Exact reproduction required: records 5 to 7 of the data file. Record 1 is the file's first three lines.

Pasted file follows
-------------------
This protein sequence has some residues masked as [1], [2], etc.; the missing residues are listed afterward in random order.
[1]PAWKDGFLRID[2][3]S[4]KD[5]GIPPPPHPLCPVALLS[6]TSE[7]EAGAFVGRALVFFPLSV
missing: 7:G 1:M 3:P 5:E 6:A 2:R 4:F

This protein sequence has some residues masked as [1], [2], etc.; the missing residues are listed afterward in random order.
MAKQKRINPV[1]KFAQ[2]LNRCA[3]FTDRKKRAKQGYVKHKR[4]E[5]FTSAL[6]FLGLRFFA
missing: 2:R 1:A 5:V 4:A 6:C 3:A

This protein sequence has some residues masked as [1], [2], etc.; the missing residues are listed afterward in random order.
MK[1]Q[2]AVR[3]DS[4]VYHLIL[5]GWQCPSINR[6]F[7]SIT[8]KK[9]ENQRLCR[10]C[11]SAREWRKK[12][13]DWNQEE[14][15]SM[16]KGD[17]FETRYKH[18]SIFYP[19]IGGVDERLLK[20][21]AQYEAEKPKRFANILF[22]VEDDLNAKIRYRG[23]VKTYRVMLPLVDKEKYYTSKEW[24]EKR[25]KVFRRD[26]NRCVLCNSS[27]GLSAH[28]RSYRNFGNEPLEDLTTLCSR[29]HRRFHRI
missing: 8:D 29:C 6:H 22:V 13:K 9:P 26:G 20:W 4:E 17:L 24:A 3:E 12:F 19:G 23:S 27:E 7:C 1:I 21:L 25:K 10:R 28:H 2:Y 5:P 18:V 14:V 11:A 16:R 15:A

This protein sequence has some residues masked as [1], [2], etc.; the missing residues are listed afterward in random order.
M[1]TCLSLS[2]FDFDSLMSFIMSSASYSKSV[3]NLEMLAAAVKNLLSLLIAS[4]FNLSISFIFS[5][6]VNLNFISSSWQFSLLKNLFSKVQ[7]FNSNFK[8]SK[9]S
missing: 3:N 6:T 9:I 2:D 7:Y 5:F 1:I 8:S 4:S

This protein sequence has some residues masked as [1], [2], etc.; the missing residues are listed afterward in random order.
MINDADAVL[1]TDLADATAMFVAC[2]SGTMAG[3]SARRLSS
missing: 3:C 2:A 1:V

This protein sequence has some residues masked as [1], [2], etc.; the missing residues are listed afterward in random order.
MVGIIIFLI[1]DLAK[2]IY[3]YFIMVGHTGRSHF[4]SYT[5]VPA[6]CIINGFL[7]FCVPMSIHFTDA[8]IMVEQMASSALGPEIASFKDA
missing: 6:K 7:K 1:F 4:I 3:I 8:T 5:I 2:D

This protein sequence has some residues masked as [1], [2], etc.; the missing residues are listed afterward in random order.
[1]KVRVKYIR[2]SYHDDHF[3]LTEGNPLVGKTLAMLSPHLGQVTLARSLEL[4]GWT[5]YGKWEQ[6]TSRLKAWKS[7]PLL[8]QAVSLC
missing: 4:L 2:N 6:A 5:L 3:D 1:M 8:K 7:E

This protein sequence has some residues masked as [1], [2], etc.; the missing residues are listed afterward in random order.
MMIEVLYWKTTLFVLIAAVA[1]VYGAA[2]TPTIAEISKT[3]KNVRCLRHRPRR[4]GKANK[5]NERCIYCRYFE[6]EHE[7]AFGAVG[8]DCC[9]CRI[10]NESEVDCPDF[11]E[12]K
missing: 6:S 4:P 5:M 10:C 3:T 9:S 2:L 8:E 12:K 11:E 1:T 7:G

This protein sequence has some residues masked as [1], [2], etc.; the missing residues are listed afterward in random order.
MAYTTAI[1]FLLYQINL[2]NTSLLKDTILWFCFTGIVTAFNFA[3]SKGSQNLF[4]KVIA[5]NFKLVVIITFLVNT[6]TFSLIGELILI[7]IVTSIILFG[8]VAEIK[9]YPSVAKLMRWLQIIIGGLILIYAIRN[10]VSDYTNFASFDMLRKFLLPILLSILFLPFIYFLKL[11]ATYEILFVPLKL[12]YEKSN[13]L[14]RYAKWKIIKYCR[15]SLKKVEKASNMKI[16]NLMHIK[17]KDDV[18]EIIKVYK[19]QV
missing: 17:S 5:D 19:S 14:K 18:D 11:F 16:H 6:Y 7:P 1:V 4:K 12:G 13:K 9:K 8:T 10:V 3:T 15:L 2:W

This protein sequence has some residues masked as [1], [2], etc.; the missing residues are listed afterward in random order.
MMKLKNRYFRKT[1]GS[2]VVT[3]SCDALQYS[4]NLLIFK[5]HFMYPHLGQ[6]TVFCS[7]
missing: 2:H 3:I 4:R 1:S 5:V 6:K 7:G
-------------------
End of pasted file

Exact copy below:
This protein sequence has some residues masked as [1], [2], etc.; the missing residues are listed afterward in random order.
MINDADAVL[1]TDLADATAMFVAC[2]SGTMAG[3]SARRLSS
missing: 3:C 2:A 1:V

This protein sequence has some residues masked as [1], [2], etc.; the missing residues are listed afterward in random order.
MVGIIIFLI[1]DLAK[2]IY[3]YFIMVGHTGRSHF[4]SYT[5]VPA[6]CIINGFL[7]FCVPMSIHFTDA[8]IMVEQMASSALGPEIASFKDA
missing: 6:K 7:K 1:F 4:I 3:I 8:T 5:I 2:D

This protein sequence has some residues masked as [1], [2], etc.; the missing residues are listed afterward in random order.
[1]KVRVKYIR[2]SYHDDHF[3]LTEGNPLVGKTLAMLSPHLGQVTLARSLEL[4]GWT[5]YGKWEQ[6]TSRLKAWKS[7]PLL[8]QAVSLC
missing: 4:L 2:N 6:A 5:L 3:D 1:M 8:K 7:E